Monday’s (Dream) Meander: The Gem of Yachats

Ah, what a picture of simple pleasure, even innocence. And good Yachats, how I long to see you!

I am dreaming of travel, any kind of small rambles, as I remain captive indoors here in Clackamas County, OR. It has been 7 days since Oregon’s catastrophic fires began to rage closer to our home and seriously threatening the county I live in. In fact, there have been 40,000 evacuated people, many of whom have lost their homes already in this county; 500,000 in all of Oregon have been evacuated; ten confirmed deaths with a dozen more persons missing at this time in Clackamas Co. The air quality is so hazardous–Portland metro’s is reportedly the world’s worst now– we are strongly advised to not leave our homes (those who have dwellings still).

So I have not set foot outdoors yet, though our suburban city (set among woodlands) is no longer on alert to evacuate since yesterday–a small mercy. I unpacked my “GO bags” finally this afternoon, a bit uncertain but trusting our experts. The constant barrage of images and news is hard to hear and see. Below is one terrible shot of the devastation not so far away. Some fires have been contained now; many others yet burn on and spread.

(Image on left: AP Photo/Paula Bronstein. Image on right: citizen Dale Voris, from car.)

Even large areas of Oregon’s Pacific coast lands (and of course, California…) have been aflame. But I believe beautiful Yachats has remained safe and in good shape. I’ll visit there today with you via photos from a trip in 2016. Most important, too, is remembering the wonders of Oregon, and that we’ve had many bad fires each year as this is part of living in the Pacific Northwest. Just not like this conflagration of 35 fires that have ravaged 1 million acres, so far. It is inconceivable to me.

You can see I have mixed feelings: relief and worry; gratitude and some lingering fear; hopefulness and sorrow. And I keep thinking of the people whose lives have been altered beyond recognition, some lives having been lost. And , as ell, the fleeing and harmed wildlife. Someone I know heard a cougar roar outside her bedroom window in the night. Yes, we live that close to these creatures and many others.

But at least here on WordPress we can take in a breath of fresh air, even when it happens with memories sparked via pictures. I value these even more today.

The village is a favorite because it is less touristy and gentler in mood, and I am fully absorbed by nature’s charms–which is always my first and last priority when I am not in the city. But no matter where I go–like so many– I enjoy cultural attractions, shopping a bit, savoring tasty food at cafes/restaurants. A local good place for coffee, baked goods and sandwiches is the Green Salmon. Another favorite stop is Earthworks Gallery. Many favorite pieces of jewelry have been found there over the years. This village lures artists of all mediums in residence. I can see why they end up staying…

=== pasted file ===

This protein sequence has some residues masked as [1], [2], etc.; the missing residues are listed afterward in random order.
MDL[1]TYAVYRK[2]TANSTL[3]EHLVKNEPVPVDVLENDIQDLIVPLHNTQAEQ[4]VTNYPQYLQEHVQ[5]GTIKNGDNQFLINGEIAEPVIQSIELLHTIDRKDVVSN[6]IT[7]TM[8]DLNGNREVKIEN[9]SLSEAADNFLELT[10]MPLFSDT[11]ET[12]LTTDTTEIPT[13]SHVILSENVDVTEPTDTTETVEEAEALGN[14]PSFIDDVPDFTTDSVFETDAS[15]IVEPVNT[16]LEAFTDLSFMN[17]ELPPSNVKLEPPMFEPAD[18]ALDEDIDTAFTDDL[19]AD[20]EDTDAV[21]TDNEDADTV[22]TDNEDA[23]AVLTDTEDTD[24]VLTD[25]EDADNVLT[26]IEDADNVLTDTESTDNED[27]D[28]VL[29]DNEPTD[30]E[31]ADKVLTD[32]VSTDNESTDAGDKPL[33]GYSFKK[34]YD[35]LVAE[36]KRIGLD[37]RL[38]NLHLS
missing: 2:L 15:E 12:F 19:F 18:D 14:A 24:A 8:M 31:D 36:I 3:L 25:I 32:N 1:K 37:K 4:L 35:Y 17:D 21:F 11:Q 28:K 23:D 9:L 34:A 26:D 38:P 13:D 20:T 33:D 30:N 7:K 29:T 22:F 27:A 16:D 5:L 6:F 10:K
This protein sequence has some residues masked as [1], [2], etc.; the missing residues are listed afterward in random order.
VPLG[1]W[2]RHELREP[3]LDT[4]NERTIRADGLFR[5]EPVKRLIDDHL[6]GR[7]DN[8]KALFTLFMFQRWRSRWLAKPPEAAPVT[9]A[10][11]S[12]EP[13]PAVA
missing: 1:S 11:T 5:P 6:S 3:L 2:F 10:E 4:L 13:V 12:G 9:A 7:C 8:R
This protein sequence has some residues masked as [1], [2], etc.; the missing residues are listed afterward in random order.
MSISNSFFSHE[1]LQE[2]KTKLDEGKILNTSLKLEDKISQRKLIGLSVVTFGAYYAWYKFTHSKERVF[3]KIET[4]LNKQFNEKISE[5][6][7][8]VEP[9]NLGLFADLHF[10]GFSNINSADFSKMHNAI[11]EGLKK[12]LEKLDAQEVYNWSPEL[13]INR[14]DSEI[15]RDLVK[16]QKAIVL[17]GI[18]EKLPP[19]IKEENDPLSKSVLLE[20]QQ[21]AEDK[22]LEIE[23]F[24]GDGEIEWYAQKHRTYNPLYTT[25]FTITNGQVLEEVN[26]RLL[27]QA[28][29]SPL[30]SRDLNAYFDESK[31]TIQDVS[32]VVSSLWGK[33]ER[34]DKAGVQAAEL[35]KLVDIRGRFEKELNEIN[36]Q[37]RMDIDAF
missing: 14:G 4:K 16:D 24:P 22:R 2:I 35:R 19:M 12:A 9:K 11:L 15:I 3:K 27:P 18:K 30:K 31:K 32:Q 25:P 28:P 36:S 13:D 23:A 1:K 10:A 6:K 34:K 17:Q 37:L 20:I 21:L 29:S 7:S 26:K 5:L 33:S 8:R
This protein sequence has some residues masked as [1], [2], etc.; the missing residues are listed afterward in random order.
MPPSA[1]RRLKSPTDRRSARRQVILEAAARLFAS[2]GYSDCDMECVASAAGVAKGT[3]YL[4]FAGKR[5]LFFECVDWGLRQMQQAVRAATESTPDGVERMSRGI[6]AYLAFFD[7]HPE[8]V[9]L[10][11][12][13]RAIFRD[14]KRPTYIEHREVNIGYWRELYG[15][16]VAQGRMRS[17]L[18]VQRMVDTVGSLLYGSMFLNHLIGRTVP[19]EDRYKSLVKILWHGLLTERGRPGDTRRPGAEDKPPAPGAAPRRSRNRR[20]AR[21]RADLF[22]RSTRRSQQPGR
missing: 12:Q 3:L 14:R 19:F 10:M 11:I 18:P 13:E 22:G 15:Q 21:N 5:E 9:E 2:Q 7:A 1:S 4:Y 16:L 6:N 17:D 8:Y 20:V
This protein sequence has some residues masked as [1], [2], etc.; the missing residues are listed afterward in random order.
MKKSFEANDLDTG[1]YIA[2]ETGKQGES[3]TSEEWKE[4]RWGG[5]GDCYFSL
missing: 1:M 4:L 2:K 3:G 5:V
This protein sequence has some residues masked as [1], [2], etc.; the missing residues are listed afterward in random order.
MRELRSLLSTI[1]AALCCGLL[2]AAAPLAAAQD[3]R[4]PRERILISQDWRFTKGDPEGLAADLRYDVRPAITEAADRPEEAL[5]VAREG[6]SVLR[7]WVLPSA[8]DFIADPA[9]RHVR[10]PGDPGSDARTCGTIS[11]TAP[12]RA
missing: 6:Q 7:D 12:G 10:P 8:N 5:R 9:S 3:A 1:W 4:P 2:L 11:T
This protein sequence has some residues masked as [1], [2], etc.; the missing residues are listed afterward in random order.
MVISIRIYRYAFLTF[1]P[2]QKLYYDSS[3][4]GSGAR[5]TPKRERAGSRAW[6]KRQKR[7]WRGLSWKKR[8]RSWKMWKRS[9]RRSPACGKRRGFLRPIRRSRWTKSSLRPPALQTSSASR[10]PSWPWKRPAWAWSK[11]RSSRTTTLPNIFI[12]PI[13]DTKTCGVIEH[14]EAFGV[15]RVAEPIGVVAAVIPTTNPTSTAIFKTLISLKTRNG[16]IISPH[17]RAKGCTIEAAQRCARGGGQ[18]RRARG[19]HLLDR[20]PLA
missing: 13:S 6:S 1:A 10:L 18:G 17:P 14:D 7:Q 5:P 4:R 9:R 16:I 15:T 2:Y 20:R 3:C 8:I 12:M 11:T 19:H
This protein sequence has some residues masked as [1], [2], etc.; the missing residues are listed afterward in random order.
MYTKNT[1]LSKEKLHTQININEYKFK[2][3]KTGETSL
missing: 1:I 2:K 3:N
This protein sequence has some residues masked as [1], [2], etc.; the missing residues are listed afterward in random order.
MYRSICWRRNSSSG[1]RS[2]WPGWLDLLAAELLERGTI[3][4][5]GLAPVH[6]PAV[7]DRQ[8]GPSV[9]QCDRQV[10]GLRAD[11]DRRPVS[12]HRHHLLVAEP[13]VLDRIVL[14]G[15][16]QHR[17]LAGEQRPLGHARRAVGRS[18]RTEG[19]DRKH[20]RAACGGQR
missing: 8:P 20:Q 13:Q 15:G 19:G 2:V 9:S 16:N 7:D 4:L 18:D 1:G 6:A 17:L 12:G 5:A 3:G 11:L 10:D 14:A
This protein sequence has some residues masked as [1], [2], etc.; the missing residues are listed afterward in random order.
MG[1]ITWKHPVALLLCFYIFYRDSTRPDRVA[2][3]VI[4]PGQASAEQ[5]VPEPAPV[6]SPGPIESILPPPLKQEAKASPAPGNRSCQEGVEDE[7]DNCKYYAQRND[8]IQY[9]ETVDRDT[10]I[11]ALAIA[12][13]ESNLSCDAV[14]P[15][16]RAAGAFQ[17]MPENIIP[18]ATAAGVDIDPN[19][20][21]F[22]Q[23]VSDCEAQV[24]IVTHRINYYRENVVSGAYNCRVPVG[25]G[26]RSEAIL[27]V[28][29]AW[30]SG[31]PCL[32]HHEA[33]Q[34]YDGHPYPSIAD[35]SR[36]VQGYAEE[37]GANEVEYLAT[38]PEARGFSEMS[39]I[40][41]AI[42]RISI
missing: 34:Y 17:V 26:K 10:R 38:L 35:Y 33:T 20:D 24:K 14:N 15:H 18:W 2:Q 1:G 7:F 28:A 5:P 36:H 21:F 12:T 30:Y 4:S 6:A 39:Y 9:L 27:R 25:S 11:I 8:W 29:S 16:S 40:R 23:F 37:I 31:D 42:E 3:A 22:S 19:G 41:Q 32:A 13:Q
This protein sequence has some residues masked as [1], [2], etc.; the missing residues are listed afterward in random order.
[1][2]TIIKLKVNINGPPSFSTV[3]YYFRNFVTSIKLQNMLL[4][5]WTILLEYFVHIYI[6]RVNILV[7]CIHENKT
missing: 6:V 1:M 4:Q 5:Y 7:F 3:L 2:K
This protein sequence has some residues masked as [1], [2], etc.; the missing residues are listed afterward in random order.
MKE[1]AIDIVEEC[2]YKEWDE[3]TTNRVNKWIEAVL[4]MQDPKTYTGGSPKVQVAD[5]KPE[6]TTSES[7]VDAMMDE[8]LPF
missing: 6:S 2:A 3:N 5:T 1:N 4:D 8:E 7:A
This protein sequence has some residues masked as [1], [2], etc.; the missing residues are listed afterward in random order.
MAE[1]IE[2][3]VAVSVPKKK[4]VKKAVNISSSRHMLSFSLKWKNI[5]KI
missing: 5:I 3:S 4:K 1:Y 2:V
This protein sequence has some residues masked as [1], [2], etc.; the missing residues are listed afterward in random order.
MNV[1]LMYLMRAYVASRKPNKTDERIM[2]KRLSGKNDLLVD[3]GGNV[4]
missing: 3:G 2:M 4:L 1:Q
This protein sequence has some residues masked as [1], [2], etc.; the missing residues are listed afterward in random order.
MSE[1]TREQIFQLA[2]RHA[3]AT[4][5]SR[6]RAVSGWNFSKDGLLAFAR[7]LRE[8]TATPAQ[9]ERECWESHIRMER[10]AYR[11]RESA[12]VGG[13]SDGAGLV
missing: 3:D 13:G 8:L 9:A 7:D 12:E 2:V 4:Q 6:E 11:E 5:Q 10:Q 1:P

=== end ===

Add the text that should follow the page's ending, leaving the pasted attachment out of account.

I will get back to the green and the waves and the forest trails, the wildlife and open sky. Patience, I counsel myself. Faith in nature’s remarkable ability to regenerate. Even with such glaring evidence of climate change as these fires, there remain possibilities to improve things. I know environmentalists and others are working hard on it. We must–so that our children, grandchildren and great-grandchildren may well inhabit and revere an earth they can yet call home territory.

Friday’s Passing Fancies: Classic Car Fever


Lots can happen during one of our favorite beach getaways in Yachats, Oregon besides walking miles of salt water-saturated sand and looking for whale spouts: mountainous hikes, tide pool explorations, ogling art at a fine group of small galleries, sipping a cup at the aromatic, conversation-humming coffee shop with its mixture of townies and tourists, sharing tales and easy silence around a crackling beach bonfire or catching a Celtic music festival.

And then there are car shows, which I always stop and see. My father loved to tinker cars, especially older or small foreign ones. I hung around him whenever I could in the driveway as he repaired various things under the hoods. He’d don his greasy coveralls, get out his toolbox ad concentrate, while twisting, banging, yanking, connecting. I’d run for more tools or polish things up. I didn’t learn all that much about the intricacies of their engines, unfortunately. It was more about the beauty of the machine, from rims to innards to worn or refurbished interiors–and hanging out with my busy father.

There was a classic car show going on at the edge of the village. It was smaller, maybe less high end than some I’ve checked out. But it still showed off a variety of finely-tuned  and polished beauties.

Nothing like wandering on a sunny afternoon a few yards from rolling ocean waves, studying gleaming paint and chrome. These cars were loved by folks enough to pour money and heart and time  into so it would be a proud specimen, a brash or elegant nod to the past of the USA’s automobile history. What a thrill to see what fruits the art and science of restoration can bear!

I saw a 1966 Mustang that brought back memories of cruising along the streets in my hometown with a guy I sure did like. But the one of my youth was turquoise and somehow the one at the beach did not hold a candle to it, so it didn’t make the cut here.

You’ll notice there was a lotus pond on the grounds of the motel where it was held. I’ll save those shots for another time but will throw in a picture of the Pacific Ocean. I did have a bit of trouble getting the photos I really wanted, as people milled about and vehicles were parked so close to each other.

What a scrumptious week-end! Enjoy a few of the moments!

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